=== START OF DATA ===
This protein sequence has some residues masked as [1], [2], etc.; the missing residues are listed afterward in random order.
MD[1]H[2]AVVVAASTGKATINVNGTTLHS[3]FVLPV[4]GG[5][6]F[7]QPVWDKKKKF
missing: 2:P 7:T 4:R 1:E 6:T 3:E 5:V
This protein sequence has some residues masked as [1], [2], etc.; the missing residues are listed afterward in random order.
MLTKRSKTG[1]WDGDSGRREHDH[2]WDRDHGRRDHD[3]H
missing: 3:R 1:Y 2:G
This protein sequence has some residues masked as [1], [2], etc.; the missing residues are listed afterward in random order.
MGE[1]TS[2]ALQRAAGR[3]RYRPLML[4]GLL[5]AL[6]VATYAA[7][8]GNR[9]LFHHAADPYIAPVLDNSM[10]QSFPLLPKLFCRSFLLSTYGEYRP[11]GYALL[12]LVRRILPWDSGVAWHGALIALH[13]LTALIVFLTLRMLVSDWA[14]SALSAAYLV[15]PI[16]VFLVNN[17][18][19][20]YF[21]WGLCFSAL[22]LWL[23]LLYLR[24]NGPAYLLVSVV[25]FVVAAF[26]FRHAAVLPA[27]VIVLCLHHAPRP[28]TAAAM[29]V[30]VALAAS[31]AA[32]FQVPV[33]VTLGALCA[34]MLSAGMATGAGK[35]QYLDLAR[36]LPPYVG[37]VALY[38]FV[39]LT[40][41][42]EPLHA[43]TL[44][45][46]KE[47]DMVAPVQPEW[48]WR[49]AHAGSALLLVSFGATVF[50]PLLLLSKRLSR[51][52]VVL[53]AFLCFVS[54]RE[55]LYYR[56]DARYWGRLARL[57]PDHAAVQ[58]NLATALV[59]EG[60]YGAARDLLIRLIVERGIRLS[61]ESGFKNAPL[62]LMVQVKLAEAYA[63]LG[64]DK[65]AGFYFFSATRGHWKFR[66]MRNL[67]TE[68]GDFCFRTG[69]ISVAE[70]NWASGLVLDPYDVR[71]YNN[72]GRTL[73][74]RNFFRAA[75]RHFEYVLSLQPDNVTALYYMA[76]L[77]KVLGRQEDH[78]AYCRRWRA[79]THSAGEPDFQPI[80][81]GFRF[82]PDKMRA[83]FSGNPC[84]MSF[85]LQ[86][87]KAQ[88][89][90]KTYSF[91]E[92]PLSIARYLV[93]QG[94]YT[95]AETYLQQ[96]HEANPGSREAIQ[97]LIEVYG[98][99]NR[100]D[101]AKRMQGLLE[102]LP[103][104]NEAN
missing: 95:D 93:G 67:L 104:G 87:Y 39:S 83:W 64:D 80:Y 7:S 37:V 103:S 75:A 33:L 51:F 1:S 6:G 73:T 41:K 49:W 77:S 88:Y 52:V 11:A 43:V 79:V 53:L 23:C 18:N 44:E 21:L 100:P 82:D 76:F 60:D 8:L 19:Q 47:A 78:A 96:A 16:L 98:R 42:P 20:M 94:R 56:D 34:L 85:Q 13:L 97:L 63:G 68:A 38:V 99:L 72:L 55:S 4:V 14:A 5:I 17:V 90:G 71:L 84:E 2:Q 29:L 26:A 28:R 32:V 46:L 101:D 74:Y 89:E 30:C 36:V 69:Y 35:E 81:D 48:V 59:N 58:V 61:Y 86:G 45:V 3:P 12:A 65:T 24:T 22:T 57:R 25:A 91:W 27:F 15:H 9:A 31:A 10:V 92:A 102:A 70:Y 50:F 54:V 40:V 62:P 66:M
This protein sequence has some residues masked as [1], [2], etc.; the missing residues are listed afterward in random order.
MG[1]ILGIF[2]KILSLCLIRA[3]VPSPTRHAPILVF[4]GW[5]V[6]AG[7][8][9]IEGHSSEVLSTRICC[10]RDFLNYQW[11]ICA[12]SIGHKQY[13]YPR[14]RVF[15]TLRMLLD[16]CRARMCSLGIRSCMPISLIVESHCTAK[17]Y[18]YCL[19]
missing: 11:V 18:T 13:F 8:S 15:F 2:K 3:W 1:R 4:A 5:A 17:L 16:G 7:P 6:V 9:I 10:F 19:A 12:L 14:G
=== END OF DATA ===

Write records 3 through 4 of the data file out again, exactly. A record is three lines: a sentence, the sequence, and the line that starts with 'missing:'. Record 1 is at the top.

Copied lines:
This protein sequence has some residues masked as [1], [2], etc.; the missing residues are listed afterward in random order.
MGE[1]TS[2]ALQRAAGR[3]RYRPLML[4]GLL[5]AL[6]VATYAA[7][8]GNR[9]LFHHAADPYIAPVLDNSM[10]QSFPLLPKLFCRSFLLSTYGEYRP[11]GYALL[12]LVRRILPWDSGVAWHGALIALH[13]LTALIVFLTLRMLVSDWA[14]SALSAAYLV[15]PI[16]VFLVNN[17][18][19][20]YF[21]WGLCFSAL[22]LWL[23]LLYLR[24]NGPAYLLVSVV[25]FVVAAF[26]FRHAAVLPA[27]VIVLCLHHAPRP[28]TAAAM[29]V[30]VALAAS[31]AA[32]FQVPV[33]VTLGALCA[34]MLSAGMATGAGK[35]QYLDLAR[36]LPPYVG[37]VALY[38]FV[39]LT[40][41][42]EPLHA[43]TL[44][45][46]KE[47]DMVAPVQPEW[48]WR[49]AHAGSALLLVSFGATVF[50]PLLLLSKRLSR[51][52]VVL[53]AFLCFVS[54]RE[55]LYYR[56]DARYWGRLARL[57]PDHAAVQ[58]NLATALV[59]EG[60]YGAARDLLIRLIVERGIRLS[61]ESGFKNAPL[62]LMVQVKLAEAYA[63]LG[64]DK[65]AGFYFFSATRGHWKFR[66]MRNL[67]TE[68]GDFCFRTG[69]ISVAE[70]NWASGLVLDPYDVR[71]YNN[72]GRTL[73][74]RNFFRAA[75]RHFEYVLSLQPDNVTALYYMA[76]L[77]KVLGRQEDH[78]AYCRRWRA[79]THSAGEPDFQPI[80][81]GFRF[82]PDKMRA[83]FSGNPC[84]MSF[85]LQ[86][87]KAQ[88][89][90]KTYSF[91]E[92]PLSIARYLV[93]QG[94]YT[95]AETYLQQ[96]HEANPGSREAIQ[97]LIEVYG[98][99]NR[100]D[101]AKRMQGLLE[102]LP[103][104]NEAN
missing: 95:D 93:G 67:L 104:G 87:Y 39:S 83:W 64:D 80:Y 7:S 37:V 103:S 75:A 33:L 51:F 1:S 6:G 73:T 41:K 49:W 77:S 88:Y 52:V 11:A 43:V 79:V 53:L 23:C 18:N 44:E 21:L 100:P 82:D 76:F 60:D 8:L 19:Q 47:A 78:A 96:A 16:L 98:R 42:P 20:M 94:R 56:D 34:L 85:Q 13:L 97:L 63:G 68:A 38:V 99:L 72:L 55:S 4:V 14:A 5:I 17:V 90:G 71:L 84:E 2:Q 29:L 26:A 28:R 32:V 46:L 101:D 74:Y 89:E 30:C 36:V 69:Y 35:E 81:D 48:V 59:N 58:V 61:Y 86:G 45:V 3:P 12:A 65:T 24:T 22:T 57:R 25:A 91:W 27:F 15:H 9:A 31:A 10:V 92:A 102:A 70:Y 50:F 54:V 40:V 62:P 66:M
This protein sequence has some residues masked as [1], [2], etc.; the missing residues are listed afterward in random order.
MG[1]ILGIF[2]KILSLCLIRA[3]VPSPTRHAPILVF[4]GW[5]V[6]AG[7][8][9]IEGHSSEVLSTRICC[10]RDFLNYQW[11]ICA[12]SIGHKQY[13]YPR[14]RVF[15]TLRMLLD[16]CRARMCSLGIRSCMPISLIVESHCTAK[17]Y[18]YCL[19]
missing: 11:V 18:T 13:F 8:S 15:F 2:K 3:W 1:R 4:A 5:A 17:L 16:G 7:P 6:V 9:I 10:F 19:A 12:L 14:G